Happy Living Wage Week!

by crystal wilson


Every year, during the first week of November, we celebrate Living Wage Week.  Since the very beginning of Flow, without knowing that there was such a thing as a Living Wage Calculation, April and I have been intent on paying a wage which, we felt, could allow our staff to comfortably cover their basic needs.  We’ve since learned that this means we are “Committed to paying at least a living wage” and we are in the company of many other employers in Ontario and beyond.  

 Happy Lady

Image courtesy ofBrooke Cagle


Contrary to what other types of businesses, and some folks in government would like you to believe, it is possible to pay employees a living wage and still turn a profit.  It is possible to pay employees a living wage and still grow your business. In fact, in a later blog, we’ll share why our stance is that it can actually make you more profitable, and push growth further.


So, what is a living wage?  And how is it different from minimum wage?


A living wage is calculated by region, and considers many factors involved in the expenses related to a fictional family made up of two 35 year olds working 35 hours each week, and their two children (one school aged, one pre-school).  The calculation of a living wage includes costs like healthy food, expenses related to one car and one bus pass, childcare, clothing and footwear, utilities, health insurance, etc. It is related to a modest budget, and allows for all essentials to be easily purchased.  It is not, by any stretch of the imagination, a “Thriving Wage”. The calculation describes the amount of income required for a family to get by without worry about basic expenses.  A minimum wage is simply the lowest hourly rate that an employer is allowed to use in compensating an employee. It has no relation to how much it actually costs to "make ends meet".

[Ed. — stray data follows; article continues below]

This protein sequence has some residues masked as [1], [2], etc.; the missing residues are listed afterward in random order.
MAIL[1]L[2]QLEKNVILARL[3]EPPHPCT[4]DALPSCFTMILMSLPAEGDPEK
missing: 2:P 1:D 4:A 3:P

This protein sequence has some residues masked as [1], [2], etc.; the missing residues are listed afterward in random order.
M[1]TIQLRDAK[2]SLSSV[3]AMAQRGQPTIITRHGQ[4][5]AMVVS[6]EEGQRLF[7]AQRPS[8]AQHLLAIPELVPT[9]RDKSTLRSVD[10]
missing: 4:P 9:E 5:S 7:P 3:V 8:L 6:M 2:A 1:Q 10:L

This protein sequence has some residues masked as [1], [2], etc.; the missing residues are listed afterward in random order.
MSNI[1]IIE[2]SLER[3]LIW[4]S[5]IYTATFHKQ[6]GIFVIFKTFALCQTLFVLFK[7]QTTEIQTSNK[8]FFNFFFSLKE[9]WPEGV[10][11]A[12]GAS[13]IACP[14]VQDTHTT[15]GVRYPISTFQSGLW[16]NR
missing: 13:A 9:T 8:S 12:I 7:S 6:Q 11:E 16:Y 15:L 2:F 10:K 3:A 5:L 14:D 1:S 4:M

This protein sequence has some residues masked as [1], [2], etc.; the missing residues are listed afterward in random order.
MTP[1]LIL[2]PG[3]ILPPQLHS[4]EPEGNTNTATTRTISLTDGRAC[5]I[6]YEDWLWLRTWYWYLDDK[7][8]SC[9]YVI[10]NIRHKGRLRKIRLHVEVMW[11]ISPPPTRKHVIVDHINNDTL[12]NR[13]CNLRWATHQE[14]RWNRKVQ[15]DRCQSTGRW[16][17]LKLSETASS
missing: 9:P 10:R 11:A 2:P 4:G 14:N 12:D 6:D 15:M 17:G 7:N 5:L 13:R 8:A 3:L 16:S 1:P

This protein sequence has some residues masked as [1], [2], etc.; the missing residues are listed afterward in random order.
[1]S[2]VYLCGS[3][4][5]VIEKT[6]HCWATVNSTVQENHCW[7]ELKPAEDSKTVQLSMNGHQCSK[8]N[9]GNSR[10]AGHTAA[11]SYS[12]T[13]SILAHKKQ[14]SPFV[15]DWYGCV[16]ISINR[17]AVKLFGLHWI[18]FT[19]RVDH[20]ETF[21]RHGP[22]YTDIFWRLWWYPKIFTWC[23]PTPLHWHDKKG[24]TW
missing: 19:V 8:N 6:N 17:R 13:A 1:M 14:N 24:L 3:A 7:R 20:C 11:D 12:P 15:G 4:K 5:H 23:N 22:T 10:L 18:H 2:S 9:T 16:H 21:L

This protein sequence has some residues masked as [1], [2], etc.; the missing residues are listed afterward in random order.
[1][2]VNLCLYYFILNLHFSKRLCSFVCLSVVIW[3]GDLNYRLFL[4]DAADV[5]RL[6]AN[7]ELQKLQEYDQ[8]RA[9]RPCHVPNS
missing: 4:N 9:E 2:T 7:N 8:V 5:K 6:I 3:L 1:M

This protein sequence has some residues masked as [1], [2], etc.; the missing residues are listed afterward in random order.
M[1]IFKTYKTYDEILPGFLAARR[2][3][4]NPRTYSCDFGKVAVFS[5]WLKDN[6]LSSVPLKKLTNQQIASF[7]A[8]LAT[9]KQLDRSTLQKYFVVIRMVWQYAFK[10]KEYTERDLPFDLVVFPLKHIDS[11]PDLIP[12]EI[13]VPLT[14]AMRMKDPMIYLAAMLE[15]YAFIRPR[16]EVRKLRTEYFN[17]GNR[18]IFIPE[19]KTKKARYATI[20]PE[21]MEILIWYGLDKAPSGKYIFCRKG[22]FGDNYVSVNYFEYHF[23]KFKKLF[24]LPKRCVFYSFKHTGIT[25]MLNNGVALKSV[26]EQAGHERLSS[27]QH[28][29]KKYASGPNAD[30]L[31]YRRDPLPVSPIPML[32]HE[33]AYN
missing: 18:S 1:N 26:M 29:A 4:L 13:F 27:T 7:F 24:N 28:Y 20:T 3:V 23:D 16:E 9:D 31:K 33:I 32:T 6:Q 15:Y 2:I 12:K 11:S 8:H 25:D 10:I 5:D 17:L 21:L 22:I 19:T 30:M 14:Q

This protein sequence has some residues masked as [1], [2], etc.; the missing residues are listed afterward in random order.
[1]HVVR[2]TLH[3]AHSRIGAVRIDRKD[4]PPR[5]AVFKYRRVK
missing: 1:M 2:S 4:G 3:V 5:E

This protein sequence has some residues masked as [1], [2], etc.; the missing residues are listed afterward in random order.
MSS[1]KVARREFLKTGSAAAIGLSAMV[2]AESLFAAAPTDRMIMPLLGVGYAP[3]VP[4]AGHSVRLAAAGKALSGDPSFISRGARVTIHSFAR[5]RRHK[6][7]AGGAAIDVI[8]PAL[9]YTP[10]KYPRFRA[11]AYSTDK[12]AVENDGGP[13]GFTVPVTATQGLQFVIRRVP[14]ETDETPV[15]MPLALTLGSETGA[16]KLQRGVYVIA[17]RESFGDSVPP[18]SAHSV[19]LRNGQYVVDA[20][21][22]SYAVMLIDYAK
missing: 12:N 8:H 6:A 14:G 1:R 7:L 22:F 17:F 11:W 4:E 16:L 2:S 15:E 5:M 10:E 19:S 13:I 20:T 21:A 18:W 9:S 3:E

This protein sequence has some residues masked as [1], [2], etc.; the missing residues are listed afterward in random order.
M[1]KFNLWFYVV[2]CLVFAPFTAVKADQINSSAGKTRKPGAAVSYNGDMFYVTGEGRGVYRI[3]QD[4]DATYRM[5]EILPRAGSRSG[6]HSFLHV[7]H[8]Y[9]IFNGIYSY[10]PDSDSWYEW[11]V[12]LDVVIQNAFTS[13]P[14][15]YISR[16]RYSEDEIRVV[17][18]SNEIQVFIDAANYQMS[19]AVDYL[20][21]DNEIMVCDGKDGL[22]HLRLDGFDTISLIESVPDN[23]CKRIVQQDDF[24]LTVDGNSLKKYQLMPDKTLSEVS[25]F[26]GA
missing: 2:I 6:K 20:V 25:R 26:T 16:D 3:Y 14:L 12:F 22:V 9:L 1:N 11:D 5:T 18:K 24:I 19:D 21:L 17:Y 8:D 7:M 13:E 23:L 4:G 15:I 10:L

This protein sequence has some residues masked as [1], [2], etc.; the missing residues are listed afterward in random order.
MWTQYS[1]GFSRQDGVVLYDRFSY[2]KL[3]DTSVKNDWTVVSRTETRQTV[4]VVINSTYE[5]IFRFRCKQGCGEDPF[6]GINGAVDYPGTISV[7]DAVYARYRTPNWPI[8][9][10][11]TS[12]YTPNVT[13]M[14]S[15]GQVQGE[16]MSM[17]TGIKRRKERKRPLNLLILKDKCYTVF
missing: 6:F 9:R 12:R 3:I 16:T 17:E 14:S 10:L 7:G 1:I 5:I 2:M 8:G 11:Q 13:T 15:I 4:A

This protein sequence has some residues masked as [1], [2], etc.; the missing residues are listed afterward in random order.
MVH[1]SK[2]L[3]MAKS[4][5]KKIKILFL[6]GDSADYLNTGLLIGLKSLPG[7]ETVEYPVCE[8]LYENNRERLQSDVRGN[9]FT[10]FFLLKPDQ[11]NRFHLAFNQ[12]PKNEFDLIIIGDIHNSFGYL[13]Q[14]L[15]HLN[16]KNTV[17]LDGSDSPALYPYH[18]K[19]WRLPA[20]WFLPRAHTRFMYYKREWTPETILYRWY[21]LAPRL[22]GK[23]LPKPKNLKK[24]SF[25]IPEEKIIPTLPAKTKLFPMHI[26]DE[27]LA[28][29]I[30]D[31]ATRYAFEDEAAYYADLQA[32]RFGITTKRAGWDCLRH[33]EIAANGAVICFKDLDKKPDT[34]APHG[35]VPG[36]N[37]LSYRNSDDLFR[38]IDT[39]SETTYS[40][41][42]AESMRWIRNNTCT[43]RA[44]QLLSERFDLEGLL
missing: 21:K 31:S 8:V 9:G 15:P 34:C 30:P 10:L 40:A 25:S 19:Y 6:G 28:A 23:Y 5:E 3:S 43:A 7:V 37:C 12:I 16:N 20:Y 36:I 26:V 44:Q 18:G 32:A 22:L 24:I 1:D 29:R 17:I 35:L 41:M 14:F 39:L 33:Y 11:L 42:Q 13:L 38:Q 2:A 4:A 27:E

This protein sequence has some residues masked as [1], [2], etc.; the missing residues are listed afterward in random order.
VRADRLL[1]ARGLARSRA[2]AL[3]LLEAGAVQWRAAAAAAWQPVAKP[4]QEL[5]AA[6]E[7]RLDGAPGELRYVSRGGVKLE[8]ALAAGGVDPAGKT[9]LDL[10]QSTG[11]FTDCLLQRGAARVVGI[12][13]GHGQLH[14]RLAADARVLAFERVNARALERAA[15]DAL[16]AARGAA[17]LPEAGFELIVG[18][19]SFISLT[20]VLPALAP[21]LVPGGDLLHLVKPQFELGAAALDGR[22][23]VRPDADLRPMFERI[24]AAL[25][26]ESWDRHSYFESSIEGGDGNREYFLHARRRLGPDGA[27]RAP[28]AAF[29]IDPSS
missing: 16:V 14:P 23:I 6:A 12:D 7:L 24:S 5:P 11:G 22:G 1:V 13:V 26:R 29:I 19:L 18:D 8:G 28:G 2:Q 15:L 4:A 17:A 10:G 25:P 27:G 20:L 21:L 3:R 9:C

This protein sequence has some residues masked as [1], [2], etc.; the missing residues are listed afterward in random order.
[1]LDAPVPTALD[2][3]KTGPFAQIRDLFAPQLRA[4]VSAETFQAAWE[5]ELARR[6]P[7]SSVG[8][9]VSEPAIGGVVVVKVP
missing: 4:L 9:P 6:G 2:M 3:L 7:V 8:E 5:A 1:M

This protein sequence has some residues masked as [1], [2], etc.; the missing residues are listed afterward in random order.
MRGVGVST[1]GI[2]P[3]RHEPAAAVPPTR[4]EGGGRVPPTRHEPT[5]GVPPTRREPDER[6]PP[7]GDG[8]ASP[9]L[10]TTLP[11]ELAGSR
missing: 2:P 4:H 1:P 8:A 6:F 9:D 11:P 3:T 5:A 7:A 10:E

Recently, Ontario has undergone a recalculation of Living Wage amounts across the province.  This is done every few years to account for rising costs and changing trends. With this year’s recalculation, Guelph’s rate increased $.40/hr from $16.50 to $16.90.  Employers enrolled in the Living Wage Employer Recognition Program will have 6 months to ensure that they have increased their staff’s wages to meet the new amount.


Do you pay some or all of your staff a living wage?  

If you do, and you aren’t yet involved in the Living Wage Employer Recognition Program, click through here to check it out.  It’s a fantastic opportunity to meet other like minded folks, obtain useful resources, receive recognition for your good work, and also - they feed us lunch at least twice a year!